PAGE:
Leland Kritt, a McCain supporter who made his way to Denver from Los Angeles, California, said Obama's message of 'change' is simply flawed.

"The simple fact remains, change will occur anyway, no matter who the president is. For every man, woman and child, change will happen. Question is: who is best able to handle that change?" the 51-year-old Republican said.

The McCain campaign has been aggressively courting Clinton's voters in recent days, especially after Obama announced Delaware Sen. Joseph Biden as his running mate Saturday.

Shortly after the announcement, the Arizona senator's campaign released a TV ad in several swing states that used video of Biden criticizing Obama as too inexperienced to be president.

And just as the Democrats' convention was getting started in Denver, both the McCain campaign and the Republican National Committee unveiled four TV ads geared toward Clinton supporters.

The most recent McCain ad involves the famous Hillary Clinton "3 a.m." spot and will be aired during the convention. The 30-second spot uses footage from Clinton's original ad and declares, "Hillary's right."

The ad, set to run in key battleground states and specifically in Denver this week, also goes a step further than the New York senator's original ad, explicitly detailing the national security threats America faces.

Clinton, speaking to member of the New York delegation in Denver on Monday, said she was opposed to Republicans using her words against Obama.

Meanwhile, a CNN/Opinion Research Corp. poll taken August 23-24 found that 56 percent of registered voters have a favorable opinion of Hillary Clinton, with 40 percent having an unfavorable view. The margin of error was plus or minus 4.5 percentage points. Are you in Denver?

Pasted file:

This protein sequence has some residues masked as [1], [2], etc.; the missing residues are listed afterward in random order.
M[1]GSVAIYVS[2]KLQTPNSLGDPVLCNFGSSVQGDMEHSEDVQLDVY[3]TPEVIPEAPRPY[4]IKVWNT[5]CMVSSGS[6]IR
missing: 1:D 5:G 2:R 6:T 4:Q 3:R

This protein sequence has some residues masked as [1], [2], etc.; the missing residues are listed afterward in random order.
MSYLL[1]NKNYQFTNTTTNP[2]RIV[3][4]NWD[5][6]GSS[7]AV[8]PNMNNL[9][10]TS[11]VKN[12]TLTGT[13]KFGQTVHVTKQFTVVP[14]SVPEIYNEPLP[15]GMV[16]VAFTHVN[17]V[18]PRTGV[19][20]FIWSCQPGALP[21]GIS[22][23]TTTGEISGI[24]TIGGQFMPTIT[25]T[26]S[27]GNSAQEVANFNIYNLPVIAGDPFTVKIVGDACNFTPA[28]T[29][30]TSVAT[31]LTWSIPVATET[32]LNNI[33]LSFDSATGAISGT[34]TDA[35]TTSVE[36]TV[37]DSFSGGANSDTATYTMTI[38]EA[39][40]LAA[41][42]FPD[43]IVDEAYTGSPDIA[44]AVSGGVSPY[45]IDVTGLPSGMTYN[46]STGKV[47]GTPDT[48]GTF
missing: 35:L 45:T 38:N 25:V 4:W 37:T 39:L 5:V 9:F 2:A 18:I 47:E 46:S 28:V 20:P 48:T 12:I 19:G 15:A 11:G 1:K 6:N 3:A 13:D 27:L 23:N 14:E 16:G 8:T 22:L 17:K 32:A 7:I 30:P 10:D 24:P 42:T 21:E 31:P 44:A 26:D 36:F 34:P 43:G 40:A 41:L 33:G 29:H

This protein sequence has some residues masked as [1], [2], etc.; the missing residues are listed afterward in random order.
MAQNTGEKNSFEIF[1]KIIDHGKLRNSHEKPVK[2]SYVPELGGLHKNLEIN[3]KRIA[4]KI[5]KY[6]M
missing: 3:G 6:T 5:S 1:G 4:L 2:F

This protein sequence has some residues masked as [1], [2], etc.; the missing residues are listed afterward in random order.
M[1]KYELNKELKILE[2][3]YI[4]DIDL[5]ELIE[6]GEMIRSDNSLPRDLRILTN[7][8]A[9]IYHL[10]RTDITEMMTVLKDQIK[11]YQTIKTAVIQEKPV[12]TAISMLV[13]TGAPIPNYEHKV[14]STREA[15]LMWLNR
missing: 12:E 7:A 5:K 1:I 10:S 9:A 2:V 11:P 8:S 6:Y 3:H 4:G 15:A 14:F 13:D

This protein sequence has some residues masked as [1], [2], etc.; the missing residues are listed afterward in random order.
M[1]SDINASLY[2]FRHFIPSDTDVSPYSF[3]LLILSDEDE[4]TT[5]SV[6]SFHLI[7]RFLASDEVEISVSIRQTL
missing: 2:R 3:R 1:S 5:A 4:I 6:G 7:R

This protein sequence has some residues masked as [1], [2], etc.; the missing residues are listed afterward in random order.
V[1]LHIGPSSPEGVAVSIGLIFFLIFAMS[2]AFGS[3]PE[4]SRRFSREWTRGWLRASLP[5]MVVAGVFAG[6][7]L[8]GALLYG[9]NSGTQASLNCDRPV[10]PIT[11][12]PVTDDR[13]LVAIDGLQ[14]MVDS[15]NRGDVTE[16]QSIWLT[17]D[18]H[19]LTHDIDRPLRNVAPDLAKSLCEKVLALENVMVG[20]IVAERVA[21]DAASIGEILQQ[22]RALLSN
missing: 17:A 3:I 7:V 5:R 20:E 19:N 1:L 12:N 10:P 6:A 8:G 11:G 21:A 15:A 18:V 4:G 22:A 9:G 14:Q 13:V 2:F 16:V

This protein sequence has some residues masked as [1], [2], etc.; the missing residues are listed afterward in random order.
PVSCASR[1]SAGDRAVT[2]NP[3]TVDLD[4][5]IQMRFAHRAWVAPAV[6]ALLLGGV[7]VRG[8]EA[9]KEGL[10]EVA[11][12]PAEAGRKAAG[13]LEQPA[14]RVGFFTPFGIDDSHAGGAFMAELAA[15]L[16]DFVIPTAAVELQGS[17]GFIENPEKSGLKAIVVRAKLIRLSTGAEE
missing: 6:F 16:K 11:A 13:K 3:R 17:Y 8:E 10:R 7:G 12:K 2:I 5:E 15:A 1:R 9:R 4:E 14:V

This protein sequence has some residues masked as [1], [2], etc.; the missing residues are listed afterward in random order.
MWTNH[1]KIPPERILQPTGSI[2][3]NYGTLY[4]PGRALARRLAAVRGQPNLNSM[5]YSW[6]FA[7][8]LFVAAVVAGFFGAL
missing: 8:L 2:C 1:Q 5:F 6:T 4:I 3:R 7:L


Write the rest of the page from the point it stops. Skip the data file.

So while Clinton's die-hard supporters are in Denver in full force, the poll showed that her negative approval rating is very high among registered voters nationwide.

But there is some bad news for Obama. The poll showed that 66 percent of Clinton supporters -- registered Democrats who want Clinton as the nominee -- are now backing Obama. That's down from 75 percent in the end of June. Twenty-seven percent of them now say they'll support McCain, up from 16 percent in late June.

And nowhere was that statistic more prevalent than at the RNC-sponsored happy hour for Hillary.

Clinton supporters-turned-McCain converts at the event were not just angry at Obama's campaign; they're furious with the Democratic Party's nomination process this year.

"The DNC really pushed [Barack Obama] on us. Now they've left us with two choices: somebody who has no substance or a Republican," said Jessi Cleaver, 35, of New York. "And these are terrible choices, and they worked hard to select this candidate. ... We're watching the DNC pick this candidate for us."

It's a point Mitt Marr agreed with.

"We're taking a stand and not backing down. It's 'we the people,' not 'we the DNC.' We are standing up for what is right. I know in my heart," said the woman from Sugar Land, Texas, who would give her age only as 50-something.

As the convention heats up and tensions remain high over how to make sure Clinton's 18 million or so votes are counted, supporters will rally by her side, even if their pick in November is her enemy.